In international divorce news, a legal challenge has been brought forward by the Australian Labor party following an increase in court fees which was enacted on 12 July and saw those applying for divorce on 13 July having to pay 42% more than if they had made their application the day before.
However, the senate in Australia had originally disallowed a similar regulation before breaking for its winter recess and Labor, along with the Green party, say that the increase is invalid as Australian legislation holds that a government is not able to re-introduce a regulation within six months once any similar law has been barred.
Dubbed a “divorce tax”, the fee increased from $845 AUS to $1,200 AUS overnight and some applicants say they were unaware the change was coming into force.
One Canberra-based divorce applicant told the Guardian, “I got a rude shock. I was furious.”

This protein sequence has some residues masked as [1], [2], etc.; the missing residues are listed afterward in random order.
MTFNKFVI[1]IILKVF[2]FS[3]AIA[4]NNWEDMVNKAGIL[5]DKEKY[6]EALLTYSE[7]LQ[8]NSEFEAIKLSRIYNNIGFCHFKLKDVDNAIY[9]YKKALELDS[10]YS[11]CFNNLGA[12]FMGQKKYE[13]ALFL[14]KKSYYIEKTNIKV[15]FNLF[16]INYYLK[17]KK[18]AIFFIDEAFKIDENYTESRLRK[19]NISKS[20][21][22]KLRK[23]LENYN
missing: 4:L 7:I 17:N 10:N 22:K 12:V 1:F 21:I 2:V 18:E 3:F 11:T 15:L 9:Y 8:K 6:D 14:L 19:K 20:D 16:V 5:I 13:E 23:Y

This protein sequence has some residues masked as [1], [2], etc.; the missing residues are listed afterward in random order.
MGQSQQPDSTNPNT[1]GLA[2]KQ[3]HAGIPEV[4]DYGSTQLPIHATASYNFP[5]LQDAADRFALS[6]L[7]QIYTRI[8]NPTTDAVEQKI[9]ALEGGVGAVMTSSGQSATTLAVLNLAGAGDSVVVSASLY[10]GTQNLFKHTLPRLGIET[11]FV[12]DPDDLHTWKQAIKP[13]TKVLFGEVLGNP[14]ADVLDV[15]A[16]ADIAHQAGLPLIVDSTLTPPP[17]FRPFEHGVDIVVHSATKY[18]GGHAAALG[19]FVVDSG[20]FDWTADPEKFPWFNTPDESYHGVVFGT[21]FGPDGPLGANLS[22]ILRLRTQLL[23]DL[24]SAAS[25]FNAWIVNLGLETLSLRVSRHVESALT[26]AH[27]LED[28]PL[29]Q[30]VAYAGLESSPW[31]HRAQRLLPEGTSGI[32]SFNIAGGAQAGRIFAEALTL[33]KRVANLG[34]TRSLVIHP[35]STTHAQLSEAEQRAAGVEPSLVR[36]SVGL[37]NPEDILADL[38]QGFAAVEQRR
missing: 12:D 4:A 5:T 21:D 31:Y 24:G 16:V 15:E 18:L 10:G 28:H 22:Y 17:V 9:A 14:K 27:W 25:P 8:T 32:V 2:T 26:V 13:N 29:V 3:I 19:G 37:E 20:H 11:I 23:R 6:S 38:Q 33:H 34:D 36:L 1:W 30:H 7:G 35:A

Lawyers for the Labor party said, “The legal issue is whether the regulations now in force are, in substance, the same as those knocked back by the Senate. We say they are. And if they are, they are not valid and the government will have to go back and do things properly, including not bypassing the Senate.”
However, the government has stated its commitment to ensuring vulnerable litigants are not left at a disadvantage as a result of the divorce fee increase and say that “a reduced fee” will remain in place for certain divorce applicants where appropriate.
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